ReNeuron is a UK clinical-stage biotech company developing allogeneic cell-based therapies. CTX neural stem cells are in development for ischaemic stroke disability (Phase II) and critical limb ischaemia (Phase I) and human retinal progenitor cells (hRPC) are being studied for retinitis pigmentosa (Phase I/II). ReNeuron is one of the pioneers in the field of stem cells, having developed proprietary technology platforms, notably based on the CTX neural stem cell line, derived and immortalised from a single donor cell. It is developing these multipotent adult stem cells specifically for allogeneic administration (as opposed to autologous procedures). The final product can be cryopreserved, stored and transported, with a simple procedure to prepare the cells for injection, so offering a genuine off-the-shelf cell-based therapy. There is a clear clinical and commercial appeal in that rather than addressing the symptoms of a disease, stem cell therapy seeks to address the cause of the condition, to effect repair or reversal of the disease through the regeneration of the affected tissue. ReNeuron is funded (£65.7m in cash at 31 March 2016) to pursue pivotal studies with two cell therapy-based programmes. The company recently relocated to a new research and cell manufacturing facility in South Wales (funded by a £7.8m Welsh government grant).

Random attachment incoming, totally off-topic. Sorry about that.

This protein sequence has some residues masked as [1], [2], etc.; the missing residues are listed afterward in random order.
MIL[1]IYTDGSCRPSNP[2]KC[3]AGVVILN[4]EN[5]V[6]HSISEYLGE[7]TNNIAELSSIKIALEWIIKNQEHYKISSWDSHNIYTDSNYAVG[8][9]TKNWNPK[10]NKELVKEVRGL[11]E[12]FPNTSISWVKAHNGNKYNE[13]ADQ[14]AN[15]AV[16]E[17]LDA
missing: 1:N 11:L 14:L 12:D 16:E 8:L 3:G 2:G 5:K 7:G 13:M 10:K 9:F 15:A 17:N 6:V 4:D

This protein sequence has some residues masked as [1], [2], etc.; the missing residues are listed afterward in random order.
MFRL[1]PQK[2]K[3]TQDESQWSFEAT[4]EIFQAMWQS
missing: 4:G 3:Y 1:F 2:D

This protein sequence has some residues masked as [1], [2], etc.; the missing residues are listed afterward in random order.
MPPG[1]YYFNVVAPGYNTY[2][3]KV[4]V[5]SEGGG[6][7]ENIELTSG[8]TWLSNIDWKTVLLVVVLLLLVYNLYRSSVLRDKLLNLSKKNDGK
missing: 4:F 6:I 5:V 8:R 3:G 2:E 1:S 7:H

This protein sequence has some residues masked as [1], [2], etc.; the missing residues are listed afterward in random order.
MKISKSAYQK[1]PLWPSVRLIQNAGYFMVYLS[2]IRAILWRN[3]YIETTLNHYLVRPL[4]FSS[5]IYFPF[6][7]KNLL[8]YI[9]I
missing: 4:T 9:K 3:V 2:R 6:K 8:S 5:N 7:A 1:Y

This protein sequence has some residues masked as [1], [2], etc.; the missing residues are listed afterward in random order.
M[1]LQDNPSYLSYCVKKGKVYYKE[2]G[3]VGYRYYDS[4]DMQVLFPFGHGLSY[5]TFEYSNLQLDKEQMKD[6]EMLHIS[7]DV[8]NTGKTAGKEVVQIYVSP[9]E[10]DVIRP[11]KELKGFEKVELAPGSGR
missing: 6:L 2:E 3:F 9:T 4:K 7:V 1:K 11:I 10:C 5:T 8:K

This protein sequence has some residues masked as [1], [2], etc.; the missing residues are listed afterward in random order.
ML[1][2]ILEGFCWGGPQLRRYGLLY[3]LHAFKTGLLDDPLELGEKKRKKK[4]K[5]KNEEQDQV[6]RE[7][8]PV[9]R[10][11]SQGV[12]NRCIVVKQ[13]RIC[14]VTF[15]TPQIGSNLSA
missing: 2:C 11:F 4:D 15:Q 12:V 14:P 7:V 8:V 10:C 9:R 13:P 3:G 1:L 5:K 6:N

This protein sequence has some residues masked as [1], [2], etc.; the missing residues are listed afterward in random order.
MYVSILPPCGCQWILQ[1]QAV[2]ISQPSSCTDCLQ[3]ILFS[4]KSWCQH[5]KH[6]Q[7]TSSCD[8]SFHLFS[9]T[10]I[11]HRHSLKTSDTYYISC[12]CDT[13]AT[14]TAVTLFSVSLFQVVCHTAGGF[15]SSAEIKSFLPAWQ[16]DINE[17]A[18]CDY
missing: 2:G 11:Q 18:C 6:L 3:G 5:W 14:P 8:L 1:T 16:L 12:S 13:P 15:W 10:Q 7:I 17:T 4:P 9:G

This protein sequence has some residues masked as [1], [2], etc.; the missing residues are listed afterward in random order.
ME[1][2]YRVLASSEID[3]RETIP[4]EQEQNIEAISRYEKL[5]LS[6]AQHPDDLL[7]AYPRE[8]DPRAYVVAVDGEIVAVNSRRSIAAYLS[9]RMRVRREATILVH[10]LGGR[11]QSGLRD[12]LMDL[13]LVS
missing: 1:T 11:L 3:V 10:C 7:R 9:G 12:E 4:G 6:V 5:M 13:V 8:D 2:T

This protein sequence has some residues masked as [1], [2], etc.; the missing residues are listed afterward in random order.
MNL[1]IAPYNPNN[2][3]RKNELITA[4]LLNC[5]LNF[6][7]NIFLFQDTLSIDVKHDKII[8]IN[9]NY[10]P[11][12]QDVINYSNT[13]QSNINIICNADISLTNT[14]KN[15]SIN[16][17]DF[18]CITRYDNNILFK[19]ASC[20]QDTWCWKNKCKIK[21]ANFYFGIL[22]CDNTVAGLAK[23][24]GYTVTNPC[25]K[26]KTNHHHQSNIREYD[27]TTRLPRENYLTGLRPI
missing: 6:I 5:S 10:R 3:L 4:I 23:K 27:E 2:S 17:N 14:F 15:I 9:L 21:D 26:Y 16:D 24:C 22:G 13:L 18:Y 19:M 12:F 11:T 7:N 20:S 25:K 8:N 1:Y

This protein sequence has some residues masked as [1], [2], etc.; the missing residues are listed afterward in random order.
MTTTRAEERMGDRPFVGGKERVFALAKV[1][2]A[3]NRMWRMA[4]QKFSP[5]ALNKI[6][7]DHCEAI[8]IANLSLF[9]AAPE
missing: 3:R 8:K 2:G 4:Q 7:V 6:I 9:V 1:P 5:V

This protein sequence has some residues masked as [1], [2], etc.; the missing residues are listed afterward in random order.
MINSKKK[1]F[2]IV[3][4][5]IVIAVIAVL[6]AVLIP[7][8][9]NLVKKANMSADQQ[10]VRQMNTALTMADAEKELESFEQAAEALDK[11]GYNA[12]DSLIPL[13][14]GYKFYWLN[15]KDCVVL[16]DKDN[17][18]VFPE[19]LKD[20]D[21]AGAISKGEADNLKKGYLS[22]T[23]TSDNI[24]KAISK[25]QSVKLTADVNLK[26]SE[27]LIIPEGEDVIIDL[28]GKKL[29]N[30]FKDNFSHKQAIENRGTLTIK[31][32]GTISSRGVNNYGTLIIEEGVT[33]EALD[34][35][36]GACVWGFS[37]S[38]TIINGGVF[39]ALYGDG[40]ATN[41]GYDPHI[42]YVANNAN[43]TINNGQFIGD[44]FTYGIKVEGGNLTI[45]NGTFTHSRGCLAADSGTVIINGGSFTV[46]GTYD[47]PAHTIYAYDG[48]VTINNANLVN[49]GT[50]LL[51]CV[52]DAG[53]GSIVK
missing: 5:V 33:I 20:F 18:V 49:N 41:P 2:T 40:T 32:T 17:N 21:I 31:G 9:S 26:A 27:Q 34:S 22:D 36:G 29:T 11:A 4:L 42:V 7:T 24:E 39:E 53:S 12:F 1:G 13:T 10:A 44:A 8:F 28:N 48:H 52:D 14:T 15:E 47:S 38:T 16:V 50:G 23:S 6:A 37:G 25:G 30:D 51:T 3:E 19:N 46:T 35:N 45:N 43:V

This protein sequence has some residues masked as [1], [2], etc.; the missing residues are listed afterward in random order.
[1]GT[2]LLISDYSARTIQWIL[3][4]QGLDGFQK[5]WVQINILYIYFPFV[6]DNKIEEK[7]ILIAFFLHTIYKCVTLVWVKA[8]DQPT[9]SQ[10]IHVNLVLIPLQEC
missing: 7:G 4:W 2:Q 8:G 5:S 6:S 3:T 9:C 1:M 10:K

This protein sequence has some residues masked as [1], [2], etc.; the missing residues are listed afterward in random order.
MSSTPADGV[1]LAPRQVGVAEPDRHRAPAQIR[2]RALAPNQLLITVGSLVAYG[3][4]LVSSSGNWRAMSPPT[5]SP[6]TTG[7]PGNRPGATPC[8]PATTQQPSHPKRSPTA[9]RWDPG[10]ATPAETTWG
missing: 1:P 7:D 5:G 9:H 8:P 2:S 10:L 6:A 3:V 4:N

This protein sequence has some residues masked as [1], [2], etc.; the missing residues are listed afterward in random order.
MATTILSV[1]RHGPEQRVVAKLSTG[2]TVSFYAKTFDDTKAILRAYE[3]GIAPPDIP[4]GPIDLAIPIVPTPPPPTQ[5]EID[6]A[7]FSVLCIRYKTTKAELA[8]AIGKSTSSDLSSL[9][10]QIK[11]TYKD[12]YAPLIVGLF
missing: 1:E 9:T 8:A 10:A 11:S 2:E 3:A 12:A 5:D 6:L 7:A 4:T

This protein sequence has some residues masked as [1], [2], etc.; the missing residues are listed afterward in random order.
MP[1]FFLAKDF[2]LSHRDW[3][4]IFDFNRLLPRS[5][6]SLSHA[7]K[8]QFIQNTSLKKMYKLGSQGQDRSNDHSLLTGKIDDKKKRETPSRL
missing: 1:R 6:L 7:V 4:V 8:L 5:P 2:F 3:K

In this interview, CFO Michael Hunt explains the core technology of its business, the stem cell science it is developing, optimising and harnessing to create therapeutic products. He discusses the expected newsflow resulting from its three clinical studies – CTX neural stem cells in development for ischaemic stroke disability (Phase II) and critical limb ischaemia (Phase I) and hRPC (human retinal progenitor cells) for retinitis pigmentosa (Phase I/II). He also explains how last year’s equity fund-raising proceeds are being deployed and where the business is expected to reach clinically as a result of this. Finally, he also outlines an exciting new additional focus of the company – its emerging exosome nanomedicine programme. This programme uses in-house science assets, but is building out a new modality in a new therapeutic area (oncology).